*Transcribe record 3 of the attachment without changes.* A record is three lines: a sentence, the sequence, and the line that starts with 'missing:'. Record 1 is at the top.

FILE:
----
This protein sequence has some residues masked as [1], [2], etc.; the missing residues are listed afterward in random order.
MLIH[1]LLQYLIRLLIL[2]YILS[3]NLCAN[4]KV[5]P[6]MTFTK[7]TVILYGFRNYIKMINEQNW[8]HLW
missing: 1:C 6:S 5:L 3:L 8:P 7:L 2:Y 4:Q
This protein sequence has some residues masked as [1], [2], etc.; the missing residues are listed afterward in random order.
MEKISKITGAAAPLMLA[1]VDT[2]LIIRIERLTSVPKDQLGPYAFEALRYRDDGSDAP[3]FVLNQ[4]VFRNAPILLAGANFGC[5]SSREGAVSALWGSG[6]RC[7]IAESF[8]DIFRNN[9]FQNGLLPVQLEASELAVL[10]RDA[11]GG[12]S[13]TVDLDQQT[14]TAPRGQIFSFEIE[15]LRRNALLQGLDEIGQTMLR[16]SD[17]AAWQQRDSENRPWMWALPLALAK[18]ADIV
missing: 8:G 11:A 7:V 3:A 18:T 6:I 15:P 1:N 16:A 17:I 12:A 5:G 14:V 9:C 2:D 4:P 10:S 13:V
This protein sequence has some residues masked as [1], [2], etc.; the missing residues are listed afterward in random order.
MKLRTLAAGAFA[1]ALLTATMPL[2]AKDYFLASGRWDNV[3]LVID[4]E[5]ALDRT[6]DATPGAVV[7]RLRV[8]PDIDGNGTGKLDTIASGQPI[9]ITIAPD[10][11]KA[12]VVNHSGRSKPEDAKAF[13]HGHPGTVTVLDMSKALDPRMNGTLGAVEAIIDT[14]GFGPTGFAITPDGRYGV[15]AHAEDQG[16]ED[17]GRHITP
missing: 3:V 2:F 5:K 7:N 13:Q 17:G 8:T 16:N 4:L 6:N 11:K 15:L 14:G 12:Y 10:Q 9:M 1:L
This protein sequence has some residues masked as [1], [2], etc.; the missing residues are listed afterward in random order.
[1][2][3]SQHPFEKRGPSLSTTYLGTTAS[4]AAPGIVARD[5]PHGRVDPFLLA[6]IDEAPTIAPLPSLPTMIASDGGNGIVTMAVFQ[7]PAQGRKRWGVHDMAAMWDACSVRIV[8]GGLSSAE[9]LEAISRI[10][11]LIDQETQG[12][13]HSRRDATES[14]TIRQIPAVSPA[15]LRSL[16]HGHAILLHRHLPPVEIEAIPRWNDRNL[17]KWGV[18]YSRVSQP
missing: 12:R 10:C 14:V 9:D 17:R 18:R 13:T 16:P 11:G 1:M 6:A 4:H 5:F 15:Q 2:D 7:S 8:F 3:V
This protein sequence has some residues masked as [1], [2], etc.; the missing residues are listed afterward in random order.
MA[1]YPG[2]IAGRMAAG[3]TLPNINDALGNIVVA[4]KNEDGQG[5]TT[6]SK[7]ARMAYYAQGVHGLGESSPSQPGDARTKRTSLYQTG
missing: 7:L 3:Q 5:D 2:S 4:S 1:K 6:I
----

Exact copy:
This protein sequence has some residues masked as [1], [2], etc.; the missing residues are listed afterward in random order.
MKLRTLAAGAFA[1]ALLTATMPL[2]AKDYFLASGRWDNV[3]LVID[4]E[5]ALDRT[6]DATPGAVV[7]RLRV[8]PDIDGNGTGKLDTIASGQPI[9]ITIAPD[10][11]KA[12]VVNHSGRSKPEDAKAF[13]HGHPGTVTVLDMSKALDPRMNGTLGAVEAIIDT[14]GFGPTGFAITPDGRYGV[15]AHAEDQG[16]ED[17]GRHITP
missing: 3:V 2:F 5:K 7:N 13:Q 17:G 8:T 16:N 4:L 6:N 11:K 15:L 14:G 12:Y 10:Q 9:M 1:L